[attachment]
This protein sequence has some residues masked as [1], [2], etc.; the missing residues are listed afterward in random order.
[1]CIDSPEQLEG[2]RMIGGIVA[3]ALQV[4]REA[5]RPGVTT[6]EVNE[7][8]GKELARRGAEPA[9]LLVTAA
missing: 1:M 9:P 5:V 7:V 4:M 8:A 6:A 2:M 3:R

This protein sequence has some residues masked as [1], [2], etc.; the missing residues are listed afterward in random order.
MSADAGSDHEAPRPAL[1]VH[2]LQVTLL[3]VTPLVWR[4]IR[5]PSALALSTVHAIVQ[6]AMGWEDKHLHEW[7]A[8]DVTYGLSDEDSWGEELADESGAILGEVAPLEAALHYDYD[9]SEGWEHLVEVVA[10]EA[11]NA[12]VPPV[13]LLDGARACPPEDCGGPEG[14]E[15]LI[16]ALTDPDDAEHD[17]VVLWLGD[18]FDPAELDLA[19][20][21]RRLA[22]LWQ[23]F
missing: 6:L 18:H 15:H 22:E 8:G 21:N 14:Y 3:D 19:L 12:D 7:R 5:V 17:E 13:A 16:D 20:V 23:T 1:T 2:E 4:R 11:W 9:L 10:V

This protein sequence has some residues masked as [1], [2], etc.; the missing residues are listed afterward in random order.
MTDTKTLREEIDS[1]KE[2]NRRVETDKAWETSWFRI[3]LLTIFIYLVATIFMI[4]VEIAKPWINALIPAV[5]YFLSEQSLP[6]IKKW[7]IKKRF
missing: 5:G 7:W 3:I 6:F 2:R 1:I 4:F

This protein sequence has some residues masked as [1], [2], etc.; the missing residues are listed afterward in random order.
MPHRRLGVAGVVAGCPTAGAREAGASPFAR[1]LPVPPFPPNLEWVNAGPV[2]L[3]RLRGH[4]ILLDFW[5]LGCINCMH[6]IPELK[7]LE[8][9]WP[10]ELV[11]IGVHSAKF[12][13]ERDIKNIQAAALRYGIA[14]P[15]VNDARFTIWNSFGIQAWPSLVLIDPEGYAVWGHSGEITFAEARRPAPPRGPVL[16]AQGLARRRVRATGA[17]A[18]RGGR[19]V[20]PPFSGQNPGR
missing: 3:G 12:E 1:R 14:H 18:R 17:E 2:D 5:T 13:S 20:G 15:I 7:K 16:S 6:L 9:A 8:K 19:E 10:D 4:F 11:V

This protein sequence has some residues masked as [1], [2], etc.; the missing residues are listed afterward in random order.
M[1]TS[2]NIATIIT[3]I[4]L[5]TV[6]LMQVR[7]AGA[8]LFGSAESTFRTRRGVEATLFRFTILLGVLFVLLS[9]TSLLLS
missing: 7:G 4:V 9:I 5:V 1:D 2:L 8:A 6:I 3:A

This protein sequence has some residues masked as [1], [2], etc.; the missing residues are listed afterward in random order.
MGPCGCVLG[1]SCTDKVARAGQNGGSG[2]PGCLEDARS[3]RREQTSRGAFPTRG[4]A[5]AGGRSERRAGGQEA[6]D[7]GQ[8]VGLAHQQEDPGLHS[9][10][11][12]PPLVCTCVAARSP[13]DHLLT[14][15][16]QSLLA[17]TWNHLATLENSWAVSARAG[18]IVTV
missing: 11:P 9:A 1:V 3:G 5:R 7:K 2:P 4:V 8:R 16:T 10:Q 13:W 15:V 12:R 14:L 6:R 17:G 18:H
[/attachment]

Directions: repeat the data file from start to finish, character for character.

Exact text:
This protein sequence has some residues masked as [1], [2], etc.; the missing residues are listed afterward in random order.
[1]CIDSPEQLEG[2]RMIGGIVA[3]ALQV[4]REA[5]RPGVTT[6]EVNE[7][8]GKELARRGAEPA[9]LLVTAA
missing: 1:M 9:P 5:V 7:V 4:M 8:A 6:A 2:M 3:R

This protein sequence has some residues masked as [1], [2], etc.; the missing residues are listed afterward in random order.
MSADAGSDHEAPRPAL[1]VH[2]LQVTLL[3]VTPLVWR[4]IR[5]PSALALSTVHAIVQ[6]AMGWEDKHLHEW[7]A[8]DVTYGLSDEDSWGEELADESGAILGEVAPLEAALHYDYD[9]SEGWEHLVEVVA[10]EA[11]NA[12]VPPV[13]LLDGARACPPEDCGGPEG[14]E[15]LI[16]ALTDPDDAEHD[17]VVLWLGD[18]FDPAELDLA[19][20][21]RRLA[22]LWQ[23]F
missing: 6:L 18:H 15:H 22:E 8:G 21:N 14:Y 3:D 19:L 12:D 7:R 5:V 17:E 13:A 16:D 20:V 23:T 1:T 2:E 4:R 11:W 9:L 10:V

This protein sequence has some residues masked as [1], [2], etc.; the missing residues are listed afterward in random order.
MTDTKTLREEIDS[1]KE[2]NRRVETDKAWETSWFRI[3]LLTIFIYLVATIFMI[4]VEIAKPWINALIPAV[5]YFLSEQSLP[6]IKKW[7]IKKRF
missing: 5:G 7:W 3:I 6:F 2:R 1:I 4:F

This protein sequence has some residues masked as [1], [2], etc.; the missing residues are listed afterward in random order.
MPHRRLGVAGVVAGCPTAGAREAGASPFAR[1]LPVPPFPPNLEWVNAGPV[2]L[3]RLRGH[4]ILLDFW[5]LGCINCMH[6]IPELK[7]LE[8][9]WP[10]ELV[11]IGVHSAKF[12][13]ERDIKNIQAAALRYGIA[14]P[15]VNDARFTIWNSFGIQAWPSLVLIDPEGYAVWGHSGEITFAEARRPAPPRGPVL[16]AQGLARRRVRATGA[17]A[18]RGGR[19]V[20]PPFSGQNPGR
missing: 3:G 12:E 1:R 14:H 18:R 17:E 2:D 5:T 13:S 20:G 15:I 7:K 16:S 6:L 9:A 8:K 19:E 10:D 4:F 11:V

This protein sequence has some residues masked as [1], [2], etc.; the missing residues are listed afterward in random order.
M[1]TS[2]NIATIIT[3]I[4]L[5]TV[6]LMQVR[7]AGA[8]LFGSAESTFRTRRGVEATLFRFTILLGVLFVLLS[9]TSLLLS
missing: 7:G 4:V 9:I 5:V 1:D 2:L 8:A 6:I 3:A

This protein sequence has some residues masked as [1], [2], etc.; the missing residues are listed afterward in random order.
MGPCGCVLG[1]SCTDKVARAGQNGGSG[2]PGCLEDARS[3]RREQTSRGAFPTRG[4]A[5]AGGRSERRAGGQEA[6]D[7]GQ[8]VGLAHQQEDPGLHS[9][10][11][12]PPLVCTCVAARSP[13]DHLLT[14][15][16]QSLLA[17]TWNHLATLENSWAVSARAG[18]IVTV
missing: 11:P 9:A 1:V 3:G 5:R 7:K 2:P 4:V 8:R 16:T 10:Q 13:W 15:V 12:R 14:L 6:R 17:G 18:H